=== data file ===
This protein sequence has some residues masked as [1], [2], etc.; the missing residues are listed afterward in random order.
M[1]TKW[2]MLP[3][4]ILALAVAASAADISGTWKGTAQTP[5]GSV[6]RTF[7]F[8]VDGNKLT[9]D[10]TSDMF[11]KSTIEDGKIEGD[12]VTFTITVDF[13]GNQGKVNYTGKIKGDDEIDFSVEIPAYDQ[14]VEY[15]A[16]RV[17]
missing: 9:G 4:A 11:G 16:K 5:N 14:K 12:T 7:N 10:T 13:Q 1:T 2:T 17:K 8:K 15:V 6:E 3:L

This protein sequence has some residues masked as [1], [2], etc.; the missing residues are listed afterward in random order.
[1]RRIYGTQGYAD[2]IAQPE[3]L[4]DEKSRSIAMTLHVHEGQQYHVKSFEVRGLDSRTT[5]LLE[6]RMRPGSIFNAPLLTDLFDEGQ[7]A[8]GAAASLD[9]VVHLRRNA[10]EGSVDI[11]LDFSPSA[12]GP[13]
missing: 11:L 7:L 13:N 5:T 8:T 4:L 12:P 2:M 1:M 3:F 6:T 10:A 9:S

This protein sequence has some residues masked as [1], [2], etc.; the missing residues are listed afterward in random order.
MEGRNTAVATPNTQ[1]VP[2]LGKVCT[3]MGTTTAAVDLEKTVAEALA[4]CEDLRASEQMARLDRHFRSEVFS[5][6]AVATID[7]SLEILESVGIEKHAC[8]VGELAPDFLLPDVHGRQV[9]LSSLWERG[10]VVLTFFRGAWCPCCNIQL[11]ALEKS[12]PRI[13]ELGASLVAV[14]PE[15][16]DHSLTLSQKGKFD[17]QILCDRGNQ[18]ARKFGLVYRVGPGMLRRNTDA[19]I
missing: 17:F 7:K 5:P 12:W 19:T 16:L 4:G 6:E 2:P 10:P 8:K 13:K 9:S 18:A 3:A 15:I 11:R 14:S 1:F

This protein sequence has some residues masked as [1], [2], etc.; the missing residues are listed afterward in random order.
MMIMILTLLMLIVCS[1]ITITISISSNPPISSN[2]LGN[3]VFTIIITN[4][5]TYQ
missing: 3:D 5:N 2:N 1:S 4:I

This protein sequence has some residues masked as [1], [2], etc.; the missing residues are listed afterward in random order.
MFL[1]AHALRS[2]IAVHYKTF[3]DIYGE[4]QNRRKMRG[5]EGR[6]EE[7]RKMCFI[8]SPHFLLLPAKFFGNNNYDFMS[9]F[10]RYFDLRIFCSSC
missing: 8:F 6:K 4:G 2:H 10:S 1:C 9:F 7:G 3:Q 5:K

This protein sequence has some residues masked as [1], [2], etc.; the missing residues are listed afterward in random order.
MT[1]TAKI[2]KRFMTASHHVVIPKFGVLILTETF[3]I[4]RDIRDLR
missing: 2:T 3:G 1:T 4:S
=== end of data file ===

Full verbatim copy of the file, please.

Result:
This protein sequence has some residues masked as [1], [2], etc.; the missing residues are listed afterward in random order.
M[1]TKW[2]MLP[3][4]ILALAVAASAADISGTWKGTAQTP[5]GSV[6]RTF[7]F[8]VDGNKLT[9]D[10]TSDMF[11]KSTIEDGKIEGD[12]VTFTITVDF[13]GNQGKVNYTGKIKGDDEIDFSVEIPAYDQ[14]VEY[15]A[16]RV[17]
missing: 9:G 4:A 11:G 16:K 5:N 14:K 12:T 7:N 10:T 13:Q 1:T 2:T 17:K 8:K 15:V 6:E 3:L

This protein sequence has some residues masked as [1], [2], etc.; the missing residues are listed afterward in random order.
[1]RRIYGTQGYAD[2]IAQPE[3]L[4]DEKSRSIAMTLHVHEGQQYHVKSFEVRGLDSRTT[5]LLE[6]RMRPGSIFNAPLLTDLFDEGQ[7]A[8]GAAASLD[9]VVHLRRNA[10]EGSVDI[11]LDFSPSA[12]GP[13]
missing: 11:L 7:L 13:N 5:T 8:T 4:L 12:P 2:M 1:M 3:F 6:T 10:A 9:S

This protein sequence has some residues masked as [1], [2], etc.; the missing residues are listed afterward in random order.
MEGRNTAVATPNTQ[1]VP[2]LGKVCT[3]MGTTTAAVDLEKTVAEALA[4]CEDLRASEQMARLDRHFRSEVFS[5][6]AVATID[7]SLEILESVGIEKHAC[8]VGELAPDFLLPDVHGRQV[9]LSSLWERG[10]VVLTFFRGAWCPCCNIQL[11]ALEKS[12]PRI[13]ELGASLVAV[14]PE[15][16]DHSLTLSQKGKFD[17]QILCDRGNQ[18]ARKFGLVYRVGPGMLRRNTDA[19]I
missing: 17:F 7:K 5:P 12:W 19:T 16:L 4:G 6:E 2:P 10:P 8:K 13:K 9:S 18:A 3:A 15:I 11:R 14:S 1:F

This protein sequence has some residues masked as [1], [2], etc.; the missing residues are listed afterward in random order.
MMIMILTLLMLIVCS[1]ITITISISSNPPISSN[2]LGN[3]VFTIIITN[4][5]TYQ
missing: 3:D 5:N 2:N 1:S 4:I

This protein sequence has some residues masked as [1], [2], etc.; the missing residues are listed afterward in random order.
MFL[1]AHALRS[2]IAVHYKTF[3]DIYGE[4]QNRRKMRG[5]EGR[6]EE[7]RKMCFI[8]SPHFLLLPAKFFGNNNYDFMS[9]F[10]RYFDLRIFCSSC
missing: 8:F 6:K 4:G 2:H 10:S 1:C 9:F 7:G 3:Q 5:K

This protein sequence has some residues masked as [1], [2], etc.; the missing residues are listed afterward in random order.
MT[1]TAKI[2]KRFMTASHHVVIPKFGVLILTETF[3]I[4]RDIRDLR
missing: 2:T 3:G 1:T 4:S